The word was created in 2013 by the Japanese Trade Union Confederation, which conducted the first nationwide survey. It then spread so rapidly that it became the buzzword of the year. The confederation’s second survey in 2015 revealed that one in every five working women in Japan (20.9%) had experienced matahara. In other words, it is something to which any woman in the workplace may become vulnerable.
Japanese society suffers from a deep-rooted toxic work culture. Progressive people are trying to fix it, but change goes so slowly. Sadly, matahara remains almost the same as it was a decade ago. Unless we change our work environment, it will persist forever.
Q: What kind of reaction was there to the politicians’ stunt to wear fake boobs and bellies?
A: Not everyone received this behaviour favourably. Many women wondered why Ogura didn’t just listen to those who had experienced pregnancy. As he himself said, he cannot understand how it feels to be pregnant in just a two-day experiment. Feminist activists said his behaviour came from a patriarchal perspective and underestimated women’s lived experiences.
I would introduce another interesting reaction. Soon after the topic was discussed on social media, my friend and author Junko Takasaki, who writes about parenting and reproductive health, conducted a quick survey of her Twitter followers. The question was, “What do you want this politician to know? Did you have any problems during your pregnancy and after giving birth?” Women weren’t as disappointed with him as activists were (partly because Japanese women don’t expect too much from men; look at their husbands!). Instead, 98 out of 180 women strongly demanded institutional changes: covering hospital fees for giving birth, sick leave and remote work during pregnancy, and more extended maternity leave. This made me think how little Japan’s policy-making has cared about women’s reality in their workplace.
Q: What is the attitude in Japan towards pregnancy and early childhood? And is there a change happening to shake up the sexist elements of society?
A: In my country, there is an incomprehensible discrepancy in the attitude toward pregnancy and early childhood. Japanese people (and the government in particular) are concerned about an ageing society and eagerly urge women to have children. But people don’t respect mothers and young children. Some people regard pregnant women as low in productivity and are reluctant to help them at work. Some say without hesitation that children are noisy and dirty. Imagine a mother taking public transportation with her baby. If the baby begins to cry loudly and doesn’t stop crying, the mother would receive bad looks or tsk-tsked, and forced to get off the train. These kinds of issues are frequently discussed, but little has improved. “People see children as if they are luxury items,” says Dr. Mihyon Song, an obstetrician and gynaecologist who is a strong advocate for reproductive health. As the Japanese economy has declined, people have gradually become poorer, work longer and are paid less. That consumes the room in their hearts.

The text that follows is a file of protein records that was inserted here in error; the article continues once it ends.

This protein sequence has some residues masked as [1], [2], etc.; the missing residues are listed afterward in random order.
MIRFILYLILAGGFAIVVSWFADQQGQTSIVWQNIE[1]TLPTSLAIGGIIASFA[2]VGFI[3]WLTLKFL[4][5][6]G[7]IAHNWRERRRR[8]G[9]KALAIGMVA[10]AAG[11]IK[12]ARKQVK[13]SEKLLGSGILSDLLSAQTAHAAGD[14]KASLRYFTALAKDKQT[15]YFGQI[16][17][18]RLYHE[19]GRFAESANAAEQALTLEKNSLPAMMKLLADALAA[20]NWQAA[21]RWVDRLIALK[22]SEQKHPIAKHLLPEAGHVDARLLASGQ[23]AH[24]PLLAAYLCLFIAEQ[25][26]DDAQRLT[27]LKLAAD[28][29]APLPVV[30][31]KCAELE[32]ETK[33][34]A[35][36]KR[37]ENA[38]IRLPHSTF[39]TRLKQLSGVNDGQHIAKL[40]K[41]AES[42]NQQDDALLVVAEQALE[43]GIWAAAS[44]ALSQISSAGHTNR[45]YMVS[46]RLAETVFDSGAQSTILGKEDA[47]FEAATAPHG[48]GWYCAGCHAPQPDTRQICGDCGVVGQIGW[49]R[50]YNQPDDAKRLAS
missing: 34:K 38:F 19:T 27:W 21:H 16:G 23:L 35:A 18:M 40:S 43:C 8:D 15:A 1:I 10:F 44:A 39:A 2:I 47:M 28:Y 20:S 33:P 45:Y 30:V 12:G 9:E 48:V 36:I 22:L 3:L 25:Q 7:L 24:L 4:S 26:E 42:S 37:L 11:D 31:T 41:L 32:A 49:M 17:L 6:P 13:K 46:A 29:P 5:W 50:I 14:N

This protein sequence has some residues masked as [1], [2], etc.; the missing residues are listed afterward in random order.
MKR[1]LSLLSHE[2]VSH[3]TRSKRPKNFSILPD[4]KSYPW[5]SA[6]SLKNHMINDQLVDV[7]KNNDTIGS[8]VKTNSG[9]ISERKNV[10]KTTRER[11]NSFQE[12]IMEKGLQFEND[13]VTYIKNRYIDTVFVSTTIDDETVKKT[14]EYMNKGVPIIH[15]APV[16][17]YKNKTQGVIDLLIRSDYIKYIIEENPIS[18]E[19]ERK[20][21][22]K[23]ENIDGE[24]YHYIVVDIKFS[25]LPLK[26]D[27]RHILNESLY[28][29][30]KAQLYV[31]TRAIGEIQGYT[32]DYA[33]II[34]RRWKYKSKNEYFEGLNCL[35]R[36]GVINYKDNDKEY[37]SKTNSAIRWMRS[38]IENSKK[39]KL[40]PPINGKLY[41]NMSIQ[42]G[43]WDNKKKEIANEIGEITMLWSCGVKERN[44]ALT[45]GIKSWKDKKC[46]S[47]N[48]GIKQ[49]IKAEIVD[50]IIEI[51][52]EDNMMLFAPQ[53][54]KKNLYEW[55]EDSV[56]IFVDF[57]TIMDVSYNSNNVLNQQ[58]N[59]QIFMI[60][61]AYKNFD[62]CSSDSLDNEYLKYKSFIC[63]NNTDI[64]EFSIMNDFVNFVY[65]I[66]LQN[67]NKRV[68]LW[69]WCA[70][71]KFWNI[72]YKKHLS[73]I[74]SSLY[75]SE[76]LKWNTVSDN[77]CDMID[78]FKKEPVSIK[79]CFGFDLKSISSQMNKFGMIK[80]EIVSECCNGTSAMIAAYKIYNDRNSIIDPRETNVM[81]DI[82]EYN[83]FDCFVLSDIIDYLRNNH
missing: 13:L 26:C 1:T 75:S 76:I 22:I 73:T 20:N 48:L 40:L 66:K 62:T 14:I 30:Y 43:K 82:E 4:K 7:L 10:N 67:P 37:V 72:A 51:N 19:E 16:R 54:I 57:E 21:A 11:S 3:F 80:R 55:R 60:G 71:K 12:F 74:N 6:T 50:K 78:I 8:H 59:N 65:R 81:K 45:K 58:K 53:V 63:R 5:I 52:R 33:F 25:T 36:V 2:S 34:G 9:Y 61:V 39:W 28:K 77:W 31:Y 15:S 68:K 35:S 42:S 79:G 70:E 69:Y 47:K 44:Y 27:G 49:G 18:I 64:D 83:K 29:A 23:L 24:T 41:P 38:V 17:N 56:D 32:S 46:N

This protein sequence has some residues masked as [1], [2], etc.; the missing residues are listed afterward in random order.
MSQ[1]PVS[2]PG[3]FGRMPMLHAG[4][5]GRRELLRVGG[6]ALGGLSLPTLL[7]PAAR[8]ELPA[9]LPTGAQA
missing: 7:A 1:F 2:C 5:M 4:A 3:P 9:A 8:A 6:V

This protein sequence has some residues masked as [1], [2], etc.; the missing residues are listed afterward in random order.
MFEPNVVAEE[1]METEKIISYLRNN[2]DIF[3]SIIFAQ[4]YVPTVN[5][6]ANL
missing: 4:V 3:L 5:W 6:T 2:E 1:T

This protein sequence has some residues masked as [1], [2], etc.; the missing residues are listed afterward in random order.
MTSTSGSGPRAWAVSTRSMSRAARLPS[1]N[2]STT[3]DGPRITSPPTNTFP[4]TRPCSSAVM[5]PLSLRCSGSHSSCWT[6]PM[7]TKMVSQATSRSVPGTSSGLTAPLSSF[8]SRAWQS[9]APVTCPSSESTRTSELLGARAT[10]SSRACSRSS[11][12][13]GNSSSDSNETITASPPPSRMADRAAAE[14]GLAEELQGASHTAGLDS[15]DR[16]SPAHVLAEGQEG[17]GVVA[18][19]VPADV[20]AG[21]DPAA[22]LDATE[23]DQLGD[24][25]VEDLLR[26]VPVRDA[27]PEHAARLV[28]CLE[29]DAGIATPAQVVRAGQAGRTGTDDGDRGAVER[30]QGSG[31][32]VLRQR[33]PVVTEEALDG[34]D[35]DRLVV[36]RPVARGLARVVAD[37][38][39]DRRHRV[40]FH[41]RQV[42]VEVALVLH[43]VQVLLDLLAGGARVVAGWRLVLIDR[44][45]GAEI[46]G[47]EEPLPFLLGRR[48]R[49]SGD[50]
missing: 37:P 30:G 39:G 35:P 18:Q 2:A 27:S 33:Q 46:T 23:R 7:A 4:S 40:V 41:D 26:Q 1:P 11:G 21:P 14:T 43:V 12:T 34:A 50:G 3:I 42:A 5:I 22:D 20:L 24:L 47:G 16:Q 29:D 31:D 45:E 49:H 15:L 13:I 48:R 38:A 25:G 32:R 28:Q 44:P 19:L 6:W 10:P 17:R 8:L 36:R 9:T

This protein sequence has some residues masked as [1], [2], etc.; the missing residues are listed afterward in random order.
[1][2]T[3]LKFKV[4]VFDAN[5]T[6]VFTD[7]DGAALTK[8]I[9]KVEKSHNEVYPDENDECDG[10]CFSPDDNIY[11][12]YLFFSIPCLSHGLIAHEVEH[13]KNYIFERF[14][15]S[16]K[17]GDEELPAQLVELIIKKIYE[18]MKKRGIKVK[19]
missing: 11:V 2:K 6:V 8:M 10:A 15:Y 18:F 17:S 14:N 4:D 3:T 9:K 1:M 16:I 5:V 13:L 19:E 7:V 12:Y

However, there seems to be hope. Younger generations want to challenge the status quo. In recent years, more and more women have spoken up. They use social media very effectively and successfully receive support. Young fathers have joined the movement, and some have formed organisations and started working with local governments.
If you have any more questions, feel free to ask them below the story. Yoshie is a member of this community and she will be happy to answer! I’d also love to hear what you make of the politician’s experiment. And do you recognise some of the attitudes towards children and pregnancy that Yoshie says are common in Japan? Can you find them in your context? I would love to hear from you. As usual, below this newsletter on the website.
Before I go, let me tell you a bit about how this newsletter came about because it shows how much you, members of the community, help me in my journalism.
Just after I wrote a newsletter about Breasts and Eggs, Claudia, a member, shared the article in Vice about the politicians wearing fake bumps. That’s where I learnt about the word matahara and started researching it. I was lucky to have met Yoshie through the entrepreneurial journalism class I am taking at CUNY. When I asked her to explain matahara further, we thought we should try out this Q&A experiment. So, as you can see, this story would not be here without your input.
One more example of how important your input is. Last week, I wrote a story about how we should stop referring to the “terrible twos” as such. I argued that parents’ flexibility plays a role in children’s emotional reactions and that we may be able to avoid tantrums if we don’t expect them to be a regular feature of our children once they turn two. Michael, a reader, sent me a message from north Idaho, where he is based. “Along with not calling them terrible, how about not calling them ‘tantrums’”, he wrote. “How about describing them instead of using words that have negative meanings.” His email shook me. Maybe because I am not a native English speaker and I learnt the word tantrum at some point in my 20s, I use it in a descriptive manner only. But Michael is right. The term has negative connotations, and I will be examining the issue he brings up in one of my upcoming newsletters. Thanks so much to Michael for questioning my writing, and keep the comments coming!